Romeo and Juliet
3 (the films): the opening and closing scenes
1. Opening scenes;
2. Closing scenes.
The two films considered in this lecture are:
Romeo and Juliet
, directed by Franco Zeffirelli (1968)
Romeo + Juliet
, directed by Baz Luhrmann (1996)
1. Opening scenes
Opening lines seem totally inexplicable:
: Gregory, on my word we’ll not carry coals.
: No, for then we would be colliers.
: I mean, and we be in choler, we’ll draw.
: Ay, while you live, draw your neck out of collar.
: I strike quickly being moved.
: But thou art not quickly moved to strike. (1.1.1-6)
On one level, they are talking about being servants, and how this makes them feel
constrained. Gregory wants to see Sampson draw his “neck out of collar”, ie. not be
subservient. He wants, in other words, to be manly.
There’s also an imagery of hotness going on. They talk about carrying coals, like a
servant might carry coals. However, coals light fires and fires are a Renaissance image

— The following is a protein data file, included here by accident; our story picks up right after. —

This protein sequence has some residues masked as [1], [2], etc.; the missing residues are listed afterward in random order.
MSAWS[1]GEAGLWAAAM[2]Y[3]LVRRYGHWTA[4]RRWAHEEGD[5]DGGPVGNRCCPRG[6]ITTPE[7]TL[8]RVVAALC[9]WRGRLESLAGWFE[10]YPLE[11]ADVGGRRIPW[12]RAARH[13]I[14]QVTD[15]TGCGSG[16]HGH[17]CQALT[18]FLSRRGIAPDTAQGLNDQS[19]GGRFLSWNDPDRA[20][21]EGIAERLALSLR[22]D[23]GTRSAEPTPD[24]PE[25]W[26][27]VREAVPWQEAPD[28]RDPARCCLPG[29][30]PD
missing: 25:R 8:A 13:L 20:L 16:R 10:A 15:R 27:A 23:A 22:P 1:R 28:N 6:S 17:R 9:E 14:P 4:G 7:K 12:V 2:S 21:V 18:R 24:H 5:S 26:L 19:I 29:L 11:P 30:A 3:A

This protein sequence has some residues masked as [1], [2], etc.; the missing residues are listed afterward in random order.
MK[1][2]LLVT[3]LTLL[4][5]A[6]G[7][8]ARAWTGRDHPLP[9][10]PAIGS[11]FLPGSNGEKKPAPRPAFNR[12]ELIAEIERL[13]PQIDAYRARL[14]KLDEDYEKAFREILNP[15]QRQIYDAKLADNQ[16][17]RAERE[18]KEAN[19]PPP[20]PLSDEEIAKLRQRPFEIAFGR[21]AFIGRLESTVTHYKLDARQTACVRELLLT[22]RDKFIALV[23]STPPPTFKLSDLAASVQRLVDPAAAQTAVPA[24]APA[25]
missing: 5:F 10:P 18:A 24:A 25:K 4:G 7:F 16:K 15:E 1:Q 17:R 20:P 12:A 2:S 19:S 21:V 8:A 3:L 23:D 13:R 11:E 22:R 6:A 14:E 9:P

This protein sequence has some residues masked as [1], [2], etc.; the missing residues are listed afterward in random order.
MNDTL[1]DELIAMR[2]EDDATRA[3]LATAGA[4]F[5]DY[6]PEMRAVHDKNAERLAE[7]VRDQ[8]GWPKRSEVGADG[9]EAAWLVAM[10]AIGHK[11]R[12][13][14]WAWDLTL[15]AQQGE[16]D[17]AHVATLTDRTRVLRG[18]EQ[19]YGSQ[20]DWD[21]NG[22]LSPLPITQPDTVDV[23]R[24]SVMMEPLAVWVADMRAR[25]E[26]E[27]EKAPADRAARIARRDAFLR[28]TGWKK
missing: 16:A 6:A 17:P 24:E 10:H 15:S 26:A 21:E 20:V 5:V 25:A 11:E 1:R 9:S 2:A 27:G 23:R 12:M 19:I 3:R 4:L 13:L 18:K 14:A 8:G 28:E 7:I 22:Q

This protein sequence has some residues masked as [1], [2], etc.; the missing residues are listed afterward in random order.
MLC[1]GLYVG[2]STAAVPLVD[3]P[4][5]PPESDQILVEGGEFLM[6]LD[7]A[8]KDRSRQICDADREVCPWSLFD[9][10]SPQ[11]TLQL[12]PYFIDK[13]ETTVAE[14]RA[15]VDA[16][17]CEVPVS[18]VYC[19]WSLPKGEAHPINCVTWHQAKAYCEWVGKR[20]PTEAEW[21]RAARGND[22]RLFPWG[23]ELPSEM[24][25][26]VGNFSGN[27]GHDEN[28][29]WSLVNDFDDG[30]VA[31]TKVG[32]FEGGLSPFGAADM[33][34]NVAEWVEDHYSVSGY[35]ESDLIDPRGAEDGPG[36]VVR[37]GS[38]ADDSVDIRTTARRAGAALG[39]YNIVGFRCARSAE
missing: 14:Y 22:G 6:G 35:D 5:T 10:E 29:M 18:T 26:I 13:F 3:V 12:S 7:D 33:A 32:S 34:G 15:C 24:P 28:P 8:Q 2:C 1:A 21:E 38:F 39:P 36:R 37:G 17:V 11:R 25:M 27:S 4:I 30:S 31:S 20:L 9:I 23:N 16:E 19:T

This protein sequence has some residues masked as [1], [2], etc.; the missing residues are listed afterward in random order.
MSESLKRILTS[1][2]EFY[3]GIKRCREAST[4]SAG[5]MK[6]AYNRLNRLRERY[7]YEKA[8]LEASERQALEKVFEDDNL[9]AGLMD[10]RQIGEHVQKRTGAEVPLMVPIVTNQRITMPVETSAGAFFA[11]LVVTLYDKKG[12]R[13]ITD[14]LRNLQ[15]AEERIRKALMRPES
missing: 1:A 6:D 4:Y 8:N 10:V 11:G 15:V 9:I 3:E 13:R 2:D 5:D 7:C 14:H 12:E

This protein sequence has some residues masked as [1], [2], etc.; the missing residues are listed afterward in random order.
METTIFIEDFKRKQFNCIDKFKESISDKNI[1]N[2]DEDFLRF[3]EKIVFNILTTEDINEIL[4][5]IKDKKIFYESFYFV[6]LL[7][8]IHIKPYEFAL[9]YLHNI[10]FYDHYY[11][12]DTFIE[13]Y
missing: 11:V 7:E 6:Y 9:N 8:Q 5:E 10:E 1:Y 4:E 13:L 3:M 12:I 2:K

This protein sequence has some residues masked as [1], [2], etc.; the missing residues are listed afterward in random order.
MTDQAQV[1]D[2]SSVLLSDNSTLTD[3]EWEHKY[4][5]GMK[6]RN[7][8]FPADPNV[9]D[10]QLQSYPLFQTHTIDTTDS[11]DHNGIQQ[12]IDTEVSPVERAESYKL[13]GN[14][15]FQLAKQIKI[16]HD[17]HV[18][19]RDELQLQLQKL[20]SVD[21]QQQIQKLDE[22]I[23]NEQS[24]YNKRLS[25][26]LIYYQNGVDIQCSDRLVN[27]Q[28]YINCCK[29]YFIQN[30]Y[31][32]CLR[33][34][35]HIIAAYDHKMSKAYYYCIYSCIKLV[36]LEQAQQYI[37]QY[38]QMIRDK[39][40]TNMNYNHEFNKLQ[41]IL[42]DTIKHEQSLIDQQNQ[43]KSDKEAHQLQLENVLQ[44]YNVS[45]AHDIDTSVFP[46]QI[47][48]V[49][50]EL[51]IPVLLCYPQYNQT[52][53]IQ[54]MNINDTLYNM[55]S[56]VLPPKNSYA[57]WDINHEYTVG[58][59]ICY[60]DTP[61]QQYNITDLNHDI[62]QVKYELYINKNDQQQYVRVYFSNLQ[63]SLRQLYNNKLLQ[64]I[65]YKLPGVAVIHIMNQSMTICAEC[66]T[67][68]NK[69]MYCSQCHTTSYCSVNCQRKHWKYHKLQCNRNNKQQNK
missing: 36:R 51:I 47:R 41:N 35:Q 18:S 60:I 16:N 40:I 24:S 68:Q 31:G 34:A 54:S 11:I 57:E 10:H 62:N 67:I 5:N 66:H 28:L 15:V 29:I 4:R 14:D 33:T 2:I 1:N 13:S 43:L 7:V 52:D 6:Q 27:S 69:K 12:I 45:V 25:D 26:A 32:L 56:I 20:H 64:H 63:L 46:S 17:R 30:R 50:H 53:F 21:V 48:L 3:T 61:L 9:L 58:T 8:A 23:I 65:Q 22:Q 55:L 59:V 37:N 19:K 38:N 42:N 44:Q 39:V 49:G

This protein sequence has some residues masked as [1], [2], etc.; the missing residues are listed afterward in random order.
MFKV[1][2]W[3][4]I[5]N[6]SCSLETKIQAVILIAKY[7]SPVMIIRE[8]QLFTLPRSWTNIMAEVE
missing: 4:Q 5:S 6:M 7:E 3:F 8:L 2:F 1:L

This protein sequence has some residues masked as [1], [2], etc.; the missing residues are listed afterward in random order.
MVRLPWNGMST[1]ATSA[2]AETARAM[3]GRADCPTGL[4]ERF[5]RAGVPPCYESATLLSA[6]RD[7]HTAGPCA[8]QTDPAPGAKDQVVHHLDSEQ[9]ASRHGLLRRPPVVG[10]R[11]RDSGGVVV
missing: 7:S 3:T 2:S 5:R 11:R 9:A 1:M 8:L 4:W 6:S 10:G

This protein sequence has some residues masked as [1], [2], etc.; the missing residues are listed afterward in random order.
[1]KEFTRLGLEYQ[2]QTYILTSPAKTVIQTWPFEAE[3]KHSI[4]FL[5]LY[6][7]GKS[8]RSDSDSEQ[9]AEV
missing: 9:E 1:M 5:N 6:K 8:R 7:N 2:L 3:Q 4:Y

for rage. This links to “choler” which means angry.
So here, combined with the imagery of coals which cause fire, the young sparks from the
two houses are shown to be easy to ignite into a rage and a fight. (Which is done very
nicely in the Baz Luhrman film when the gas station blows up into flame.)
So, in the opening scene, firey-ness is seen to be the governing quality of the play –
which is certainly borne out throughout.
And this imagery of anger is combined with an imagery of violence against women,
which sees those women caught up in the fight between the two households. The men are
boasting that they will rape their opponents’ womenfolk.
Now, in this context, what do we do with the love between Romeo and Juliet? From an
outsider’s perspective, Romeo is simply enacting the fantasy from the opening scene – he
is consorting with a Capulet woman under the nose of the Capulet family.